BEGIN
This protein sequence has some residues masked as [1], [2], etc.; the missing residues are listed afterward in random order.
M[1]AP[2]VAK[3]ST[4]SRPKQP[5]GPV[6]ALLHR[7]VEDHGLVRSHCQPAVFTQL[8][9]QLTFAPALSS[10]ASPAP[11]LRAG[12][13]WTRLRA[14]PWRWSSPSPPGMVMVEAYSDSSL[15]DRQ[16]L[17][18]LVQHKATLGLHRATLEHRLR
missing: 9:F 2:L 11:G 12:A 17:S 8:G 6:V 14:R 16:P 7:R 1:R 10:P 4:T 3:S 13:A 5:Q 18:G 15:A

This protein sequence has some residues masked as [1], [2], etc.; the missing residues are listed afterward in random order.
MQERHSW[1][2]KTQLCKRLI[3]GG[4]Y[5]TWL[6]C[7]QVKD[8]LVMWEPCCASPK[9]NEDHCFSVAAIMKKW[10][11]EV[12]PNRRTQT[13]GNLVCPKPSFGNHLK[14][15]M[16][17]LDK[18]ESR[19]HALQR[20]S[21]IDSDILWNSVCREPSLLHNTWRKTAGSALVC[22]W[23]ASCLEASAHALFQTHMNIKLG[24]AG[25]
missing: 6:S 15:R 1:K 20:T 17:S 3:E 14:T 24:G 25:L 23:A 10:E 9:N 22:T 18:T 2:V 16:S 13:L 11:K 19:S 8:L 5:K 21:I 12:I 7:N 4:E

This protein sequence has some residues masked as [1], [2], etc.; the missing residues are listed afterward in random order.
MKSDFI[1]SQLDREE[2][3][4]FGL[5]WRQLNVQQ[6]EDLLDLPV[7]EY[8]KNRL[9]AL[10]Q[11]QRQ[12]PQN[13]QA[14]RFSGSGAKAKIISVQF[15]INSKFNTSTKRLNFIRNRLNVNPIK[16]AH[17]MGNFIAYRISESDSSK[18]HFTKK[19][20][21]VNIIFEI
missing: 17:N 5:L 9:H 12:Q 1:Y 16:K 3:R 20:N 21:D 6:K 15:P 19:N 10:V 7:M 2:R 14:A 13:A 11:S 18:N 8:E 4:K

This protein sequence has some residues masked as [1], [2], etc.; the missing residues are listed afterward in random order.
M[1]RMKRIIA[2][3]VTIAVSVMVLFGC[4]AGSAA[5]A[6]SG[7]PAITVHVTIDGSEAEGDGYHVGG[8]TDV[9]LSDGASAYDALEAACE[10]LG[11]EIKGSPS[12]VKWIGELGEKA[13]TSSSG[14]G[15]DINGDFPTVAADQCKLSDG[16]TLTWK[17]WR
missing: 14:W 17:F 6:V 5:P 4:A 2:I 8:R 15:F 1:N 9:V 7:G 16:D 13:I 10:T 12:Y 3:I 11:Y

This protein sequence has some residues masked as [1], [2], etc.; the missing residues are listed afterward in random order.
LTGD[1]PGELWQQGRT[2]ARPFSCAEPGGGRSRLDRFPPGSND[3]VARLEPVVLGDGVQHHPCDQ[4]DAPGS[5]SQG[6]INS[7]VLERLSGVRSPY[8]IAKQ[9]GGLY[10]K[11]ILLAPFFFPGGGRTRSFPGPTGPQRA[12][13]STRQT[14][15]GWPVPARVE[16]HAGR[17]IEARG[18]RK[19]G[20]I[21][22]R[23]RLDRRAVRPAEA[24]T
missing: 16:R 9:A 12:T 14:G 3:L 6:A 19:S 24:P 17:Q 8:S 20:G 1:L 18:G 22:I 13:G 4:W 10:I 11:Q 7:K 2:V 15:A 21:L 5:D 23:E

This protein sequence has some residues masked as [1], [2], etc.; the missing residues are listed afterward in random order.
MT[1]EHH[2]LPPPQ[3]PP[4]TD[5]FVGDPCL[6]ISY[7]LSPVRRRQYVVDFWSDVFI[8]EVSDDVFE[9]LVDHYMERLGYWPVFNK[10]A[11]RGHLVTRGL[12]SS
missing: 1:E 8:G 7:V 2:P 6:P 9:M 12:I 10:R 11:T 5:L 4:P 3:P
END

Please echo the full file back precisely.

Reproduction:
This protein sequence has some residues masked as [1], [2], etc.; the missing residues are listed afterward in random order.
M[1]AP[2]VAK[3]ST[4]SRPKQP[5]GPV[6]ALLHR[7]VEDHGLVRSHCQPAVFTQL[8][9]QLTFAPALSS[10]ASPAP[11]LRAG[12][13]WTRLRA[14]PWRWSSPSPPGMVMVEAYSDSSL[15]DRQ[16]L[17][18]LVQHKATLGLHRATLEHRLR
missing: 9:F 2:L 11:G 12:A 17:S 8:G 6:V 14:R 16:P 7:R 1:R 10:P 4:T 3:S 13:A 5:Q 18:G 15:A

This protein sequence has some residues masked as [1], [2], etc.; the missing residues are listed afterward in random order.
MQERHSW[1][2]KTQLCKRLI[3]GG[4]Y[5]TWL[6]C[7]QVKD[8]LVMWEPCCASPK[9]NEDHCFSVAAIMKKW[10][11]EV[12]PNRRTQT[13]GNLVCPKPSFGNHLK[14][15]M[16][17]LDK[18]ESR[19]HALQR[20]S[21]IDSDILWNSVCREPSLLHNTWRKTAGSALVC[22]W[23]ASCLEASAHALFQTHMNIKLG[24]AG[25]
missing: 6:S 15:R 1:K 20:T 17:S 3:E 14:T 24:G 25:L 23:A 10:E 9:N 22:T 18:T 2:V 16:S 13:L 11:K 19:S 8:L 5:K 21:I 12:I 7:N 4:E

This protein sequence has some residues masked as [1], [2], etc.; the missing residues are listed afterward in random order.
MKSDFI[1]SQLDREE[2][3][4]FGL[5]WRQLNVQQ[6]EDLLDLPV[7]EY[8]KNRL[9]AL[10]Q[11]QRQ[12]PQN[13]QA[14]RFSGSGAKAKIISVQF[15]INSKFNTSTKRLNFIRNRLNVNPIK[16]AH[17]MGNFIAYRISESDSSK[18]HFTKK[19][20][21]VNIIFEI
missing: 17:N 5:L 9:H 12:Q 1:Y 16:K 3:R 20:N 21:D 6:K 15:P 19:N 10:V 7:M 2:R 14:A 13:A 11:S 18:N 8:E 4:K

This protein sequence has some residues masked as [1], [2], etc.; the missing residues are listed afterward in random order.
M[1]RMKRIIA[2][3]VTIAVSVMVLFGC[4]AGSAA[5]A[6]SG[7]PAITVHVTIDGSEAEGDGYHVGG[8]TDV[9]LSDGASAYDALEAACE[10]LG[11]EIKGSPS[12]VKWIGELGEKA[13]TSSSG[14]G[15]DINGDFPTVAADQCKLSDG[16]TLTWK[17]WR
missing: 14:W 17:F 6:V 5:P 4:A 2:I 8:R 15:F 1:N 9:V 7:G 16:D 13:I 10:T 12:Y 3:I 11:Y

This protein sequence has some residues masked as [1], [2], etc.; the missing residues are listed afterward in random order.
LTGD[1]PGELWQQGRT[2]ARPFSCAEPGGGRSRLDRFPPGSND[3]VARLEPVVLGDGVQHHPCDQ[4]DAPGS[5]SQG[6]INS[7]VLERLSGVRSPY[8]IAKQ[9]GGLY[10]K[11]ILLAPFFFPGGGRTRSFPGPTGPQRA[12][13]STRQT[14][15]GWPVPARVE[16]HAGR[17]IEARG[18]RK[19]G[20]I[21][22]R[23]RLDRRAVRPAEA[24]T
missing: 16:R 9:A 12:T 14:G 3:L 6:A 19:S 24:P 17:Q 8:S 20:G 1:L 18:G 22:I 13:G 4:W 10:I 11:Q 7:K 2:V 15:A 21:L 5:D 23:E

This protein sequence has some residues masked as [1], [2], etc.; the missing residues are listed afterward in random order.
MT[1]EHH[2]LPPPQ[3]PP[4]TD[5]FVGDPCL[6]ISY[7]LSPVRRRQYVVDFWSDVFI[8]EVSDDVFE[9]LVDHYMERLGYWPVFNK[10]A[11]RGHLVTRGL[12]SS
missing: 1:E 8:G 7:V 2:P 6:P 9:M 12:I 10:R 11:T 5:L 4:P 3:P